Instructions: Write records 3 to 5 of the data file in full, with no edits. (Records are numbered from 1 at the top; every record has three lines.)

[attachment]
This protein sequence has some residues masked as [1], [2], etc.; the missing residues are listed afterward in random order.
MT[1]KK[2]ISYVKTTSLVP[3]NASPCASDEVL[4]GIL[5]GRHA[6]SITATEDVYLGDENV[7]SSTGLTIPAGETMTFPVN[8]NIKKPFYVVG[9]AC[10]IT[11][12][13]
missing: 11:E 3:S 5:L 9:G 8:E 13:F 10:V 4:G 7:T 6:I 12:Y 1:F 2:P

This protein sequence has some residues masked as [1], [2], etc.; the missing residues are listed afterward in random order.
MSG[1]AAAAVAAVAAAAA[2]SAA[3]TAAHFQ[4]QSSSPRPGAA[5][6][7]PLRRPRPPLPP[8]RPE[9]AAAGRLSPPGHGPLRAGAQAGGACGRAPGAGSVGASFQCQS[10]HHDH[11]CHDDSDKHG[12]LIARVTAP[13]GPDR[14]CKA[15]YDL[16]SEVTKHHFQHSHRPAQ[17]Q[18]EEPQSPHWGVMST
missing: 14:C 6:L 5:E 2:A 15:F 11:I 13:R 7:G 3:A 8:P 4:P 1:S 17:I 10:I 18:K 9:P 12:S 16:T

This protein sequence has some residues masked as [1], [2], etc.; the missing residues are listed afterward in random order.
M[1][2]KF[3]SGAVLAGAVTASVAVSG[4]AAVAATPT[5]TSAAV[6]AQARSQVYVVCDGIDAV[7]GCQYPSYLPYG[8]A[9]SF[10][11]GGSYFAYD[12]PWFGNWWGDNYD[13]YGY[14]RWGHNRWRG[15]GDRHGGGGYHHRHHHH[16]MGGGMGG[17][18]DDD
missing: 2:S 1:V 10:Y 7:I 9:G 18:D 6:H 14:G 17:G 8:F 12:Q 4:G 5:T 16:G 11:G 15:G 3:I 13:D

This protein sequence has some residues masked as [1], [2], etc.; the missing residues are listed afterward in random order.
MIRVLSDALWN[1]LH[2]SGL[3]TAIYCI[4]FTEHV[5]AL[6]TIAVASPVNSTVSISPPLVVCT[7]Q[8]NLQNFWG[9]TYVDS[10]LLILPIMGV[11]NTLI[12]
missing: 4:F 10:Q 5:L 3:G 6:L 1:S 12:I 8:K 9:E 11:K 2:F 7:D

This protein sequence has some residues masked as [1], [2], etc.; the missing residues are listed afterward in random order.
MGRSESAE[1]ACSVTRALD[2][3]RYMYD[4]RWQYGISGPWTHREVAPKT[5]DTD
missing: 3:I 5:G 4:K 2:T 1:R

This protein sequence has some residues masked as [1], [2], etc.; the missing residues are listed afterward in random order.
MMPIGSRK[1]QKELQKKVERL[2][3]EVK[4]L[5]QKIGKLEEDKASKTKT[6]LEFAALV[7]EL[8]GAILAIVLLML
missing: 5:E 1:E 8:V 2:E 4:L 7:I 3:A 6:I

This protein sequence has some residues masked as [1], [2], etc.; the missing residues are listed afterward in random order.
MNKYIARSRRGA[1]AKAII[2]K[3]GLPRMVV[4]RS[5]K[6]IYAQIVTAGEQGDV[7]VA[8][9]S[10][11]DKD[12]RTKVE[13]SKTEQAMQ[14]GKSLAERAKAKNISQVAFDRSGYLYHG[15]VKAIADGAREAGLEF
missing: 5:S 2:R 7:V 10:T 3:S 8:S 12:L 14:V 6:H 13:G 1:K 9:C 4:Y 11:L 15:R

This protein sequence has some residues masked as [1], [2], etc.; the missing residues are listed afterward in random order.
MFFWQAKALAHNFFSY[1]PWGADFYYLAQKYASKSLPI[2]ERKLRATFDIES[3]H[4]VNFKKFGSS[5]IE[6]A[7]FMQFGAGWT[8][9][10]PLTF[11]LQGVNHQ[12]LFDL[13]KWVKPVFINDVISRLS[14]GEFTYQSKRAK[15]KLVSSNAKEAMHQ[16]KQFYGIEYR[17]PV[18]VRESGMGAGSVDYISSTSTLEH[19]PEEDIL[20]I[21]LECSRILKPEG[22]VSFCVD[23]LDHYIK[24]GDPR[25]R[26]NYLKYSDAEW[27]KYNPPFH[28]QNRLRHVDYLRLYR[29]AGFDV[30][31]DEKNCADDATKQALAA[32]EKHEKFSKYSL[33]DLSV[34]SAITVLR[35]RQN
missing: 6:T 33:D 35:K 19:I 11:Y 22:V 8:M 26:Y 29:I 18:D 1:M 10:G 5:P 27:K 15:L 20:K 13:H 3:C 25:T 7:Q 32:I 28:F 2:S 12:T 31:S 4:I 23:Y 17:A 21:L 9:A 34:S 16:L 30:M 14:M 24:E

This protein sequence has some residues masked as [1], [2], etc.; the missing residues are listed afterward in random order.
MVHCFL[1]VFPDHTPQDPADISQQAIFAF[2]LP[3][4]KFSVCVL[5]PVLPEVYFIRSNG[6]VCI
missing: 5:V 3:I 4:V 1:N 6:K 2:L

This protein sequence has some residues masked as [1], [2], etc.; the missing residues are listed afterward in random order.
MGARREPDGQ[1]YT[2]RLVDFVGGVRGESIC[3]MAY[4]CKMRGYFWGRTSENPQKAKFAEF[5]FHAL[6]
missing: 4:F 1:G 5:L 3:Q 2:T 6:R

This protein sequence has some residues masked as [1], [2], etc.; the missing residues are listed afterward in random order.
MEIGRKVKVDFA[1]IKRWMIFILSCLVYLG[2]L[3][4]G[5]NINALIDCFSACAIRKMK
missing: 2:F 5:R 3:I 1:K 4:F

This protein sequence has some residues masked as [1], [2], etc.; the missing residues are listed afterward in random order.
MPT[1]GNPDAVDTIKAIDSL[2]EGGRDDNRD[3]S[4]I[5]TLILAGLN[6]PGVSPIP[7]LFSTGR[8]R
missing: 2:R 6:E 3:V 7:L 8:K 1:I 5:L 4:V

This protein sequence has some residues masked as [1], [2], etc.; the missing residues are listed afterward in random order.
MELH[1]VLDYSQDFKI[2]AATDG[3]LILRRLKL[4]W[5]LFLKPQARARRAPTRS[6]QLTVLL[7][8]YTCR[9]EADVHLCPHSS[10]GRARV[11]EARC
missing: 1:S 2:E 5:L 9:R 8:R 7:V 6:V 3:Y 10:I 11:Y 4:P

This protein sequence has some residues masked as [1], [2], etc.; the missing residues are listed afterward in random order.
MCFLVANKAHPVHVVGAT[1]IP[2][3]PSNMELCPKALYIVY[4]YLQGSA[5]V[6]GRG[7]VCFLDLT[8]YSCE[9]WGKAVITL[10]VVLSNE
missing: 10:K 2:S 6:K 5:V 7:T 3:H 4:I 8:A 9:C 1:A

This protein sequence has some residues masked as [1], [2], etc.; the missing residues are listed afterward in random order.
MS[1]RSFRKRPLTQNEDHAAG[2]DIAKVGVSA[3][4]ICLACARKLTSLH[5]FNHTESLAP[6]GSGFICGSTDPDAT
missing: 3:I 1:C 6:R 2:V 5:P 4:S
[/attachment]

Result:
This protein sequence has some residues masked as [1], [2], etc.; the missing residues are listed afterward in random order.
M[1][2]KF[3]SGAVLAGAVTASVAVSG[4]AAVAATPT[5]TSAAV[6]AQARSQVYVVCDGIDAV[7]GCQYPSYLPYG[8]A[9]SF[10][11]GGSYFAYD[12]PWFGNWWGDNYD[13]YGY[14]RWGHNRWRG[15]GDRHGGGGYHHRHHHH[16]MGGGMGG[17][18]DDD
missing: 2:S 1:V 10:Y 7:I 9:G 18:D 6:H 14:G 17:G 8:F 12:Q 4:G 5:T 16:G 11:G 15:G 3:I 13:D

This protein sequence has some residues masked as [1], [2], etc.; the missing residues are listed afterward in random order.
MIRVLSDALWN[1]LH[2]SGL[3]TAIYCI[4]FTEHV[5]AL[6]TIAVASPVNSTVSISPPLVVCT[7]Q[8]NLQNFWG[9]TYVDS[10]LLILPIMGV[11]NTLI[12]
missing: 4:F 10:Q 5:L 3:G 6:L 1:S 12:I 8:K 9:E 11:K 2:F 7:D

This protein sequence has some residues masked as [1], [2], etc.; the missing residues are listed afterward in random order.
MGRSESAE[1]ACSVTRALD[2][3]RYMYD[4]RWQYGISGPWTHREVAPKT[5]DTD
missing: 3:I 5:G 4:K 2:T 1:R